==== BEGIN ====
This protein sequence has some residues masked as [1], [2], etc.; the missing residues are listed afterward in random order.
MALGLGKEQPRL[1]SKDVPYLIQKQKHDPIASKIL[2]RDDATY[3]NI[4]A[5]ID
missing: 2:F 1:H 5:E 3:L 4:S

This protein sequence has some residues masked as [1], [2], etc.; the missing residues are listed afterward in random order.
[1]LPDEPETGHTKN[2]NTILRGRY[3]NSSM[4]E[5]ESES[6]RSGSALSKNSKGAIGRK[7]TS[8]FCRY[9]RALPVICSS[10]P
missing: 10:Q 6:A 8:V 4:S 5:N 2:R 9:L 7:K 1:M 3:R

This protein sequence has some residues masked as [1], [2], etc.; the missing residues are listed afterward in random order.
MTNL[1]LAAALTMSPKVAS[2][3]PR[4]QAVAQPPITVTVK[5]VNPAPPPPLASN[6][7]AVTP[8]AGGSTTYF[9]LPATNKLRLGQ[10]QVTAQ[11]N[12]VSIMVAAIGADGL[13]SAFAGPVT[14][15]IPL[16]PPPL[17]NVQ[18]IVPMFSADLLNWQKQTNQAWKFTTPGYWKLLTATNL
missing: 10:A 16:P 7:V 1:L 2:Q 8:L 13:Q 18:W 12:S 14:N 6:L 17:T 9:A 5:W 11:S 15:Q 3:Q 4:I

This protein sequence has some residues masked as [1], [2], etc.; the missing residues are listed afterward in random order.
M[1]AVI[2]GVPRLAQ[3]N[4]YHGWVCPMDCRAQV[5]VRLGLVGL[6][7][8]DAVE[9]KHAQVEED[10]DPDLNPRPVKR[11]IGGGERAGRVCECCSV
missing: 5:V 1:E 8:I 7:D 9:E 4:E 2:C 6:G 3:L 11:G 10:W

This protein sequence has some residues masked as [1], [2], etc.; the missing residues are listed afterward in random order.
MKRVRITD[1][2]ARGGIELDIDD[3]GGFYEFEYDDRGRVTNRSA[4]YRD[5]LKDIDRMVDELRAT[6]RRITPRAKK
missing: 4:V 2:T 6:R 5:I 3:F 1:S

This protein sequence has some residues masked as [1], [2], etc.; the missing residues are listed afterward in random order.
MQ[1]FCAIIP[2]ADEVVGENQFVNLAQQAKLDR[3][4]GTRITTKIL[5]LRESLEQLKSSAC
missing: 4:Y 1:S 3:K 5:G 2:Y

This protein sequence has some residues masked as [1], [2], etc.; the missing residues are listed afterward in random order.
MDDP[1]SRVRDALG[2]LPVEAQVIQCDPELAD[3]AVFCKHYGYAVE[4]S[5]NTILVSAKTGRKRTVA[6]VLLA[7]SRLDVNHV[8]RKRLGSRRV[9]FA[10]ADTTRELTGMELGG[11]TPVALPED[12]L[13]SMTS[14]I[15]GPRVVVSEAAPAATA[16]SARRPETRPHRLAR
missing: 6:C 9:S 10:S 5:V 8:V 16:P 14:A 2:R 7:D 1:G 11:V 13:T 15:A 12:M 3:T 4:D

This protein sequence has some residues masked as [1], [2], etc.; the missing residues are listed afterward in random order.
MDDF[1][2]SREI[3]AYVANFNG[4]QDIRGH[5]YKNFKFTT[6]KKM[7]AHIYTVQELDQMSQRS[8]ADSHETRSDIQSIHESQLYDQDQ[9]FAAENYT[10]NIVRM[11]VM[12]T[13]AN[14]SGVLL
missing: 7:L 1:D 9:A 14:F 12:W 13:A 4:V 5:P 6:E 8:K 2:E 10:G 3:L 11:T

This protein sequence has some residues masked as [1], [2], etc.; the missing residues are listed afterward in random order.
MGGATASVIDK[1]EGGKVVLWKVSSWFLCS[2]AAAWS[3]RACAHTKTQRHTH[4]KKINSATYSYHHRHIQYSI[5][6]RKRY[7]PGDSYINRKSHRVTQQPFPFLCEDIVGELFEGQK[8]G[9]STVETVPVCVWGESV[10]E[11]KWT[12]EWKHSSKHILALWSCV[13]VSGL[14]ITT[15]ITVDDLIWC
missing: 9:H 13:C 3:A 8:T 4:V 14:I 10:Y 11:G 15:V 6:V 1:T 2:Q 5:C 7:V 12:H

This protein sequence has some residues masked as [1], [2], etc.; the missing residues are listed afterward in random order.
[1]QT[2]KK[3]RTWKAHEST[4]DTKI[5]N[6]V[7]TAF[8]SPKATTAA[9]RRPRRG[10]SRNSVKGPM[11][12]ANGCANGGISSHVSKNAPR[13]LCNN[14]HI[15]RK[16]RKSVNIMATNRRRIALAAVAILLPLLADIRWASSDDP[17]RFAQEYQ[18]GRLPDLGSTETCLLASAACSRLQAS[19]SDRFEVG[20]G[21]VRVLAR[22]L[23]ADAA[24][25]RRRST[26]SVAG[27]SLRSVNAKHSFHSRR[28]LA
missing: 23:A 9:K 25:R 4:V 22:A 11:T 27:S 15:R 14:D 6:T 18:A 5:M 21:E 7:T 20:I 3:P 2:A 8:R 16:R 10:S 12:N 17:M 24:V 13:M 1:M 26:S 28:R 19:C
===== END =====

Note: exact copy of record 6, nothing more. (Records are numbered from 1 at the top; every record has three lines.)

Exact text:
This protein sequence has some residues masked as [1], [2], etc.; the missing residues are listed afterward in random order.
MQ[1]FCAIIP[2]ADEVVGENQFVNLAQQAKLDR[3][4]GTRITTKIL[5]LRESLEQLKSSAC
missing: 4:Y 1:S 3:K 5:G 2:Y